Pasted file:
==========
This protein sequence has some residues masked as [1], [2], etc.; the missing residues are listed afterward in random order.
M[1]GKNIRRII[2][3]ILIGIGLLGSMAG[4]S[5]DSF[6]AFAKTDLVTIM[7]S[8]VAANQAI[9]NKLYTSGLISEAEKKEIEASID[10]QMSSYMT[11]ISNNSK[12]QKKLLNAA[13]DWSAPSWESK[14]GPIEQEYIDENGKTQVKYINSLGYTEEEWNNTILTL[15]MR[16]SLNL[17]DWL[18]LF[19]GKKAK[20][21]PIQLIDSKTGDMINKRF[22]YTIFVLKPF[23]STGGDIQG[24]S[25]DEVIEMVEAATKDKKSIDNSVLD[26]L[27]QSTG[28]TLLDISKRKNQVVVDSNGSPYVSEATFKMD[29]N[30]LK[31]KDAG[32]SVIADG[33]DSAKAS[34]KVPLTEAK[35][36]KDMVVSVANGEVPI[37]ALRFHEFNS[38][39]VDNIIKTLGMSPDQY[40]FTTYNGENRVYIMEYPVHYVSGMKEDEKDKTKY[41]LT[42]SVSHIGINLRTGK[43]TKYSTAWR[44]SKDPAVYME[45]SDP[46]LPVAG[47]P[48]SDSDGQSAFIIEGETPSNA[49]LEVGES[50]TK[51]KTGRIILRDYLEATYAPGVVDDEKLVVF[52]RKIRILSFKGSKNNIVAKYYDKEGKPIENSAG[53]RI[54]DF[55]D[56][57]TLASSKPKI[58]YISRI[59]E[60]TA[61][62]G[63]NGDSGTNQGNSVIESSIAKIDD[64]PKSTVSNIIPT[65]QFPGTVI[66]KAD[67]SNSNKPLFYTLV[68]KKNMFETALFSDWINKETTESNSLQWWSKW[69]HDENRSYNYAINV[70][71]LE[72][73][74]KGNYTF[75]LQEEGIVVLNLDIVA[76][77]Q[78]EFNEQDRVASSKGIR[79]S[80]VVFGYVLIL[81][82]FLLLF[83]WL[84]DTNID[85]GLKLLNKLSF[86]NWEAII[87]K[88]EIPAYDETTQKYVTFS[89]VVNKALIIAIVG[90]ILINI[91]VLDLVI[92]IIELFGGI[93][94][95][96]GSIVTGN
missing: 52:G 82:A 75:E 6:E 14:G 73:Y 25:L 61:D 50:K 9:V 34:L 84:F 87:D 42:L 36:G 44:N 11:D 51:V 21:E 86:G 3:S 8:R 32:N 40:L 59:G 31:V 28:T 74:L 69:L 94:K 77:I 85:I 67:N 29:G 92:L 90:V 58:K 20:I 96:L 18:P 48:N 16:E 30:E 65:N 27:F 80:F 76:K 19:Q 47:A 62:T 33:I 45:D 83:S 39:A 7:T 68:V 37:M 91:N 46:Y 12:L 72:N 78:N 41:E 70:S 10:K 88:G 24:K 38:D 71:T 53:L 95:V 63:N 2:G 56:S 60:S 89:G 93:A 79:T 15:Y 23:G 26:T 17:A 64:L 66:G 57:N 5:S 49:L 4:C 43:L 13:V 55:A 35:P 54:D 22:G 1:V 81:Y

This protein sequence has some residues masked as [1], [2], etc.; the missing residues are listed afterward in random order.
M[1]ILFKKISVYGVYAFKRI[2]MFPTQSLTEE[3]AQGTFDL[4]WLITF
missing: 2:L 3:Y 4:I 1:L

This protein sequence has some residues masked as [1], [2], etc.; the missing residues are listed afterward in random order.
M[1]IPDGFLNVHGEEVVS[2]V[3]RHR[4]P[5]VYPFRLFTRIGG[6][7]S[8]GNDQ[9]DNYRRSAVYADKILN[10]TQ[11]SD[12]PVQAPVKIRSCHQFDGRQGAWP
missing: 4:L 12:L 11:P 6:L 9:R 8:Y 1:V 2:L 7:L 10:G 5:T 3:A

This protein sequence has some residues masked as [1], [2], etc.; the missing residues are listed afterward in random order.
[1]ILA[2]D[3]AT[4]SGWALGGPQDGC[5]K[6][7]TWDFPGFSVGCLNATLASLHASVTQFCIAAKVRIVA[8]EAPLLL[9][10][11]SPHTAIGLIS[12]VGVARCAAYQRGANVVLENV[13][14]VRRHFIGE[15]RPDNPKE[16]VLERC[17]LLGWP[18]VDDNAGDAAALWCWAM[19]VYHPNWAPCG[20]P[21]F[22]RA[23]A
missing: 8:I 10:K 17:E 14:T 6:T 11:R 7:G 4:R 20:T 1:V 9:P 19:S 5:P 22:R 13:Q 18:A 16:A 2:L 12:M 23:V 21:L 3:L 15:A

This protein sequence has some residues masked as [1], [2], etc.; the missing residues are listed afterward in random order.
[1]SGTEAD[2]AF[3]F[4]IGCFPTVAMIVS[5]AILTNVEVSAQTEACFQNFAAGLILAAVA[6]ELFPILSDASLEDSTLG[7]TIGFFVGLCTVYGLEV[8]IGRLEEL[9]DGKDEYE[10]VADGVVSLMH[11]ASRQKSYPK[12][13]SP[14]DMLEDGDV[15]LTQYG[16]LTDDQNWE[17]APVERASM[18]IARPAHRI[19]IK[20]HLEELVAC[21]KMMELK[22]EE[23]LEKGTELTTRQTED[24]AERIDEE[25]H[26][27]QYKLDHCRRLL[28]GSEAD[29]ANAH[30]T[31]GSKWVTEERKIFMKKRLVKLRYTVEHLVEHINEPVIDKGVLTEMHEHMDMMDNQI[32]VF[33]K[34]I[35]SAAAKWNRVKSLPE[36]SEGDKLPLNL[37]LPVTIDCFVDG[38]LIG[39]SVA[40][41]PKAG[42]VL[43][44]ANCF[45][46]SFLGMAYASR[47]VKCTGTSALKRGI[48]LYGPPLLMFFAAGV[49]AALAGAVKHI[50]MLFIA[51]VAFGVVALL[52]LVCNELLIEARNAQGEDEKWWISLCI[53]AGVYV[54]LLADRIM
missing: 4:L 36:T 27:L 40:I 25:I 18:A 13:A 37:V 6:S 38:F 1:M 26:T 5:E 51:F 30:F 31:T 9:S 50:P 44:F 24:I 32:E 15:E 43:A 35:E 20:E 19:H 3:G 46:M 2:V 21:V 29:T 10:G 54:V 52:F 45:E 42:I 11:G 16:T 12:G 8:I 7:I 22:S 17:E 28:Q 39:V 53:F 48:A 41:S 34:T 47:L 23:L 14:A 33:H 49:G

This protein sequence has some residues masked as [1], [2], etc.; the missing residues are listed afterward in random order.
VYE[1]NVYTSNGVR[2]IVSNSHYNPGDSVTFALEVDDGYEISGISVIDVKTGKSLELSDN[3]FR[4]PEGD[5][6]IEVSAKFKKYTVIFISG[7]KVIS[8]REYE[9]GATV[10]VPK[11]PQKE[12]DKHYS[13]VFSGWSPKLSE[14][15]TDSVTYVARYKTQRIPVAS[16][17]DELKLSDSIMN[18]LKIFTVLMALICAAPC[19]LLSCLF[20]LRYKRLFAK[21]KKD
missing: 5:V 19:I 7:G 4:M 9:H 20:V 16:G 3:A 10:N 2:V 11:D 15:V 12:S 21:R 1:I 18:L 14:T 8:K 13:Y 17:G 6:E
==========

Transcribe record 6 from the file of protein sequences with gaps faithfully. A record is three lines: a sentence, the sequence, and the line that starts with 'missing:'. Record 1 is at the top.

This protein sequence has some residues masked as [1], [2], etc.; the missing residues are listed afterward in random order.
VYE[1]NVYTSNGVR[2]IVSNSHYNPGDSVTFALEVDDGYEISGISVIDVKTGKSLELSDN[3]FR[4]PEGD[5][6]IEVSAKFKKYTVIFISG[7]KVIS[8]REYE[9]GATV[10]VPK[11]PQKE[12]DKHYS[13]VFSGWSPKLSE[14][15]TDSVTYVARYKTQRIPVAS[16][17]DELKLSDSIMN[18]LKIFTVLMALICAAPC[19]LLSCLF[20]LRYKRLFAK[21]KKD
missing: 5:V 19:I 7:G 4:M 9:H 20:V 16:G 3:A 10:N 2:V 11:D 15:V 12:S 21:R 1:I 18:L 14:T 8:K 13:Y 17:G 6:E